2 a lager of high alcohol content; by law it is considered too alcoholic to be sold as lager or beer [syn: malt liquor]
3 a cereal grain that is kiln-dried after having been germinated by soaking in water; used especially in brewing and distilling
1 treat with malt or malt extract; "malt beer"
2 turn into malt, become malt
3 convert grain into malt
4 convert into malt
- Rhymes: -ɔːlt
- to grind
Malting is a process applied to cereal grains, in which the grains are made to germinate and then are quickly dried before the plant develops.
The term malt refers to several products of the process:
- The grains to which this process has been applied, for example malted barley;
- The sugar derived from such grains which is heavy in maltose, such as baker's malt used in cereals such as Rice Krispies.
- A product, based on malted milk, similar to a malted milkshake (i.e., "malts").
- whisky or beer can also be called malt as in Alfred Edward Housman's aphorism "malt does more than Milton can, to justify God's ways to Man."
Malted grain is used to make beer, whisky, and malt vinegar. Malting grains develops the enzymes that are required to modify the grain's starches into sugars, including monosaccharides (glucose, fructose, etc.) and disaccharides (sucrose, etc.). It also develops other enzymes, such as proteases which break down the proteins in the grain into forms which can be utilized by yeast. Barley is the most commonly malted grain in part because of its high diastatic power or enzyme content. Also very important is the retention of the grain's husk even after threshing, unlike the bare seeds of threshed wheat or rye. This protects the growing acrospire (developing plant embryo) from damage during malting, which can easily lead to mold growth. It also allows the mash of converted grain to create a filter bed during sparging (see brewing). Other grains may be malted, although the resulting malt may not have sufficient enzymatic content to convert its own starch content fully and efficiently and may create a "stuck sparge" .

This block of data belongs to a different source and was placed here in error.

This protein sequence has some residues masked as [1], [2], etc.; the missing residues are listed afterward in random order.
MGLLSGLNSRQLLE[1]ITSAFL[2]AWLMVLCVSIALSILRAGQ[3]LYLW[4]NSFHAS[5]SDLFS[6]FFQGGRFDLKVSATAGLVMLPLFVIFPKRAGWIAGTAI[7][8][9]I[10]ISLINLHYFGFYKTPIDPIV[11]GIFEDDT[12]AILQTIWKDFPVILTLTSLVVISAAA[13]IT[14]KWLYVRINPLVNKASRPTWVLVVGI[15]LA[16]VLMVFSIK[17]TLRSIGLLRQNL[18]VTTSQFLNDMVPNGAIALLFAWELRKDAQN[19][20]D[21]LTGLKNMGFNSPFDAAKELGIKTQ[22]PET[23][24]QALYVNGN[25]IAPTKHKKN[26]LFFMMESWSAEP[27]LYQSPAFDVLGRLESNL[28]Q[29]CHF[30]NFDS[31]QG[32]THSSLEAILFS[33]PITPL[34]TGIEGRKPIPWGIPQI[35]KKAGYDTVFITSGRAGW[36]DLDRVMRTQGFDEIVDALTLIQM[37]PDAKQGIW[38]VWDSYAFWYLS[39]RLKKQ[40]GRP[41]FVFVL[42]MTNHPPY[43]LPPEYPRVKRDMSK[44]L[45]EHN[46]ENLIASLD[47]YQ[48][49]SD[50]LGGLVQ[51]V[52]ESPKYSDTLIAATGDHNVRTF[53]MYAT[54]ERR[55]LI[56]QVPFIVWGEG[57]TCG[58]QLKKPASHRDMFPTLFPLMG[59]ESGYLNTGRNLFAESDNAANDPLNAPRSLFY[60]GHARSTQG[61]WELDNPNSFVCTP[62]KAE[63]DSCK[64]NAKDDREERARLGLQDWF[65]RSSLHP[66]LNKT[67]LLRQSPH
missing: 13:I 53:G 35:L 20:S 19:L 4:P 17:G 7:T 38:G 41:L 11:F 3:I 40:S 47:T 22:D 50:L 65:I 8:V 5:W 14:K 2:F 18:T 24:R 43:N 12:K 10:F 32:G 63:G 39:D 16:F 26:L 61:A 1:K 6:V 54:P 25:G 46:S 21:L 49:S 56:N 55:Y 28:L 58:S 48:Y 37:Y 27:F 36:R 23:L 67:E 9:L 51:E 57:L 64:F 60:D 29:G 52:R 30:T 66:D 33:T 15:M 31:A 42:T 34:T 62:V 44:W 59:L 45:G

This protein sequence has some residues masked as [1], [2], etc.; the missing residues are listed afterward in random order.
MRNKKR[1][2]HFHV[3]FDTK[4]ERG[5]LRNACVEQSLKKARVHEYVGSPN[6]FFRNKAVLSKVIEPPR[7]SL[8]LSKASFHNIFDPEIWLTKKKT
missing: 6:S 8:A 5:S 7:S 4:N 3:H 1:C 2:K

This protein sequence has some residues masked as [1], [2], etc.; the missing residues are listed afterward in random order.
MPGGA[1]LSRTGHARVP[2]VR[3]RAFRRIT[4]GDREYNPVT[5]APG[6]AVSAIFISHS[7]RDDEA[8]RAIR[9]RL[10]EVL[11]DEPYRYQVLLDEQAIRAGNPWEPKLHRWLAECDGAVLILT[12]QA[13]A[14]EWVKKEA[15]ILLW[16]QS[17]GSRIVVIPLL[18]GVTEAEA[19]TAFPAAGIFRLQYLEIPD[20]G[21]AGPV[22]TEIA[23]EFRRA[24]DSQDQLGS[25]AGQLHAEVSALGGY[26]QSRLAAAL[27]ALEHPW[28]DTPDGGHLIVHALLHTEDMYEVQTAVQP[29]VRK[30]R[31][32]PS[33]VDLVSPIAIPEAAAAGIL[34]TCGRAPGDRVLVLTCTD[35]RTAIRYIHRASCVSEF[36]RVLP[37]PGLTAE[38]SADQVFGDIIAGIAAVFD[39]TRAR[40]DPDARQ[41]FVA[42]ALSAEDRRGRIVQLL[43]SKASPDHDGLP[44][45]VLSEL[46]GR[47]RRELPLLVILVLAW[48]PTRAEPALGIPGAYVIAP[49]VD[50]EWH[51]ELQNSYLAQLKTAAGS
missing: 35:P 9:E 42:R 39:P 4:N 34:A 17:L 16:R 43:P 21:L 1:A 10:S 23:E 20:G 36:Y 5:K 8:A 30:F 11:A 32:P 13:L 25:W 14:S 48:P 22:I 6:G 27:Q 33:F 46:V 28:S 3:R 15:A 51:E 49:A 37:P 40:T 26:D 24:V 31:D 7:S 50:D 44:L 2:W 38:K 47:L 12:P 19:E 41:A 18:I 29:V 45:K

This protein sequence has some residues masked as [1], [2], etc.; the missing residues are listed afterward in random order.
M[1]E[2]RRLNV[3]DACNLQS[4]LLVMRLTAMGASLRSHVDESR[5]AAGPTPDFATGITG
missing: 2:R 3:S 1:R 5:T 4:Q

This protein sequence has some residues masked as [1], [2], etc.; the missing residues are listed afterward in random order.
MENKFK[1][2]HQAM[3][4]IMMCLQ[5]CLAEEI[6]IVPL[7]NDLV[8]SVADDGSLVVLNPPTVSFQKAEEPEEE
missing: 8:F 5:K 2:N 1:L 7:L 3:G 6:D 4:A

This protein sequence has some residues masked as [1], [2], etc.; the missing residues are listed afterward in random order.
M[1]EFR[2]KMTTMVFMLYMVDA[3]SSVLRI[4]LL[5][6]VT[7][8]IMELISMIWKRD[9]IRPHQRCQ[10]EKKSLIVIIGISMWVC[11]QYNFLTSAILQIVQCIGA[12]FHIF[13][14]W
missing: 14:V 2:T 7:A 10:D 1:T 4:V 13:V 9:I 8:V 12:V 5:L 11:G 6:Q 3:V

MaltingsA malting, sometimes called maltings, malthouse, or malting floor, is a building that houses the process of converting barley into malt, for use in the brewing or distilling process. A typical floor maltings is a long, single-story building with a floor that slopes slightly from one end of the building to the other. There are a number of maltings buildings still in existence, and a handful are still operational. Floor maltings began to be phased out from the 1940's in favour of 'pneumatic plants'. Here large industrial fans are used to blow air through the germinating grain beds and to pass hot air through the malt being kilned. Like floor maltings these pneumatic plants are batch processes but of considerably greater size, typically 100 tonne batches compared with 20 tonne batches for a floor maltings.
- Make Your Own Malt, Brew Your Own magazine (ISSN 1081-826X ), August 1997, pp. 32-36.
- UK Malt The website of The Maltsters' Association of Great Britain. UK Malting Barley information and malt images.
malt in Arabic: شعير
malt in Czech: Slad
malt in Danish: Malt
malt in German: Malz
malt in Estonian: Linnased
malt in Spanish: Malta (cereal)
malt in Esperanto: Malto (bierfarejo)
malt in French: Malt
malt in Icelandic: Malt
malt in Italian: Malto
malt in Hebrew: לתת
malt in Luxembourgish: Malz
malt in Ligurian: Malto
malt in Dutch: Mout
malt in Japanese: 麦芽
malt in Norwegian: Malt
malt in Polish: Słód
malt in Portuguese: Malte
malt in Kölsch: Malz
malt in Romanian: Malţ
malt in Russian: Солод
malt in Finnish: Mallas
malt in Swedish: Malt
malt in Ukrainian: Солод